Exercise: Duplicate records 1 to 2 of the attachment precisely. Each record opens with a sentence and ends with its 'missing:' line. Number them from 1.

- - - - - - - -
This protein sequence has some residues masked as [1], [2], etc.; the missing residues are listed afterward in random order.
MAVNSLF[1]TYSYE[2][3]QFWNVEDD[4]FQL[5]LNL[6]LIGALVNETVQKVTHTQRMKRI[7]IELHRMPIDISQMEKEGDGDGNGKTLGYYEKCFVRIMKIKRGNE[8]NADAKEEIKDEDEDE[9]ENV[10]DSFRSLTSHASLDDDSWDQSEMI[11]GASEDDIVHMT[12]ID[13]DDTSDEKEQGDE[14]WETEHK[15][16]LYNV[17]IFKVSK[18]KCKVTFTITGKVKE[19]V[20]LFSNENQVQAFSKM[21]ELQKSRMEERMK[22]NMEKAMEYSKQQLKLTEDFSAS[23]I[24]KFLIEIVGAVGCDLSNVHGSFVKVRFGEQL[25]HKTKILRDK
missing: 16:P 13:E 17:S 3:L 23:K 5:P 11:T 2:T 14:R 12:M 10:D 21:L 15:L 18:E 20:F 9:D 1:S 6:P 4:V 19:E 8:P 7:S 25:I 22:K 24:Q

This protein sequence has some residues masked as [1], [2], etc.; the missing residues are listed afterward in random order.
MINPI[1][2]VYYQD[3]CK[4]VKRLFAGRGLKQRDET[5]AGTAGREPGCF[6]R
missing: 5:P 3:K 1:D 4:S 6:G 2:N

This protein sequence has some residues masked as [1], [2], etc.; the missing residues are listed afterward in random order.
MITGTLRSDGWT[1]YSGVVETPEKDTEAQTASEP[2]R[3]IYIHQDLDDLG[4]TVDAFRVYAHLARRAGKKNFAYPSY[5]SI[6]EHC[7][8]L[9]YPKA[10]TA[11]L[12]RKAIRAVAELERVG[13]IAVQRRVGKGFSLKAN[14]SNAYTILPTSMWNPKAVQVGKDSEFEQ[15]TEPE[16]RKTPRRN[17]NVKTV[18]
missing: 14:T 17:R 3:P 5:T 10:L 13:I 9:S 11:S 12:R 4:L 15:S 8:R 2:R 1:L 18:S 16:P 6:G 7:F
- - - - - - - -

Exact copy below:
This protein sequence has some residues masked as [1], [2], etc.; the missing residues are listed afterward in random order.
MAVNSLF[1]TYSYE[2][3]QFWNVEDD[4]FQL[5]LNL[6]LIGALVNETVQKVTHTQRMKRI[7]IELHRMPIDISQMEKEGDGDGNGKTLGYYEKCFVRIMKIKRGNE[8]NADAKEEIKDEDEDE[9]ENV[10]DSFRSLTSHASLDDDSWDQSEMI[11]GASEDDIVHMT[12]ID[13]DDTSDEKEQGDE[14]WETEHK[15][16]LYNV[17]IFKVSK[18]KCKVTFTITGKVKE[19]V[20]LFSNENQVQAFSKM[21]ELQKSRMEERMK[22]NMEKAMEYSKQQLKLTEDFSAS[23]I[24]KFLIEIVGAVGCDLSNVHGSFVKVRFGEQL[25]HKTKILRDK
missing: 16:P 13:E 17:S 3:L 23:K 5:P 11:T 2:T 14:R 12:M 10:D 21:L 15:L 18:E 20:F 9:D 1:S 6:P 4:V 19:E 8:P 7:S 25:I 22:K 24:Q

This protein sequence has some residues masked as [1], [2], etc.; the missing residues are listed afterward in random order.
MINPI[1][2]VYYQD[3]CK[4]VKRLFAGRGLKQRDET[5]AGTAGREPGCF[6]R
missing: 5:P 3:K 1:D 4:S 6:G 2:N